they offer them for extreme applicatiosn like Air Races, because some pilots wanted them. One of the Chief Engineers told me (last week) that while some people claim the full carbon composite props are stiffer they (the company) do not think it has an advantage and they usually do not recommend the much more expensive carbon blades that also cannot be repaired as easily as the ones with the wooden core
Achim, while the statement is somewhat emotional, I like it! If you knew Gerd Muehlbauer you would know that he is an emotional guy, and I like that too. Actually I like it better than statements by robot-like managers who will never answer a question in a concrete way and never show any emotion.
My 5 c
FWIW, this is one testimonial from a Cirrus pilot on COPA:
Just a follow-up pirep on the MT 4-Blade prop…
I now have about 20 hours behind the new prop. I like it. It is VERY quiet and VERY smooth at cruise. MT claims a few other benefits as well, but compared to the previous 3-Blade Hartzell composite on my Turbo G3, those about sum up the noticeable differences. Speed is as good or just a smidge better (1-2 knots), but I have not noticed any substantial improvement in that category or climb ability.
If you are considering this prop, do it for the reduction in noise and vibration. It is quite substantial. Everything else appears to be of little consequence (at least compared to the Hartzell Composite).
I do have one point worth noting… Although the Hartzell prop provides substantial braking action when the throttle is pulled back, its onset is pretty linear and not too dramatic. The MT prop, on the other hand comes on all at once and can be cause for a little excitement if you are not used to it or expecting it. I used to pull the throttle all the way back (with the Hartzell) if I was a few feet over the runway and a little hot and glide it on. If you do this with the MT prop you will fall like a stone and bounce down the runway. (Don’t ask me how I know…) I’ve done a bunch of tests to confirm this behavior and its quite noticeable. Its that last little bit of throttle pull where the MT prop really brakes hard. It comes on very hard and all at once. You can even hear it when happens (actually sounds like BETA thrust reversing). My instructor (Cirrus Certified) also noticed this during the test flights during the initial installation. Perhaps related, the MT prop also seems to want to carry a bit more power during landings. Both of these qualities were noted on two different SR-22’s which had the 4 bladed prop installed. If you have the prop installed, you may want to take some time to get your “numbers” re-established for landing profiles..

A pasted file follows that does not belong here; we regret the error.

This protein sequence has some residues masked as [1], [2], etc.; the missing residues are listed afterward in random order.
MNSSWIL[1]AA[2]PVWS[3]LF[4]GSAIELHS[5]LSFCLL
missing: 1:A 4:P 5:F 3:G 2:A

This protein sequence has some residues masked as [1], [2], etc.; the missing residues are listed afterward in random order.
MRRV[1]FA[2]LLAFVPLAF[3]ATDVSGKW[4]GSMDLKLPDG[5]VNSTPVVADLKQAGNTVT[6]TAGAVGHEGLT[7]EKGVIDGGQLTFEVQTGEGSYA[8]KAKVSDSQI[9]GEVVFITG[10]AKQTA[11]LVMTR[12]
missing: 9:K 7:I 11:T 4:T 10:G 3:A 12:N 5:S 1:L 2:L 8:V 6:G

Its a great prop! Very quiet and smooth. Folks at my shop often go outside when I take off as the plane apparently sounds like a turbo-prop on departure
A 7% loss of cruise speed is completely unacceptable IMHO.
Sorry I mistyped it, it’s 7kts, which means about 5%. Still way too much IMO. P28R, BTW.
But what is “very much less noise”?
You can look up various combinations of airframe, engine, exhaust silencer and propeller combination noise levels in the EASA TCDSN. It usually boils down to very rougly 3dB.
But you usually both need a less noisy propeller and an exhaust silencer Just one component alone typically doesn’t reduce certified noise level much.
The MT composite propellers are a little more expensive to overhaul than the aluminium propellers but in the process no material is lost, so there is basically unlimited blade life
That sounds like a composite prop commercial. While it’s true that some material is lost during overhaul of an aluminium prop, it doesn’t seem that big a problem in practice. Mine has been overhauled I think 4 times, it is still very well within tolerances (says MT). And the plane has been operating from a grass strip for at least the last 10 years.
Anyway, what is actually replaced at overhaul of a composite prop? It can’t just be the leading edge and the paint, considering the cost.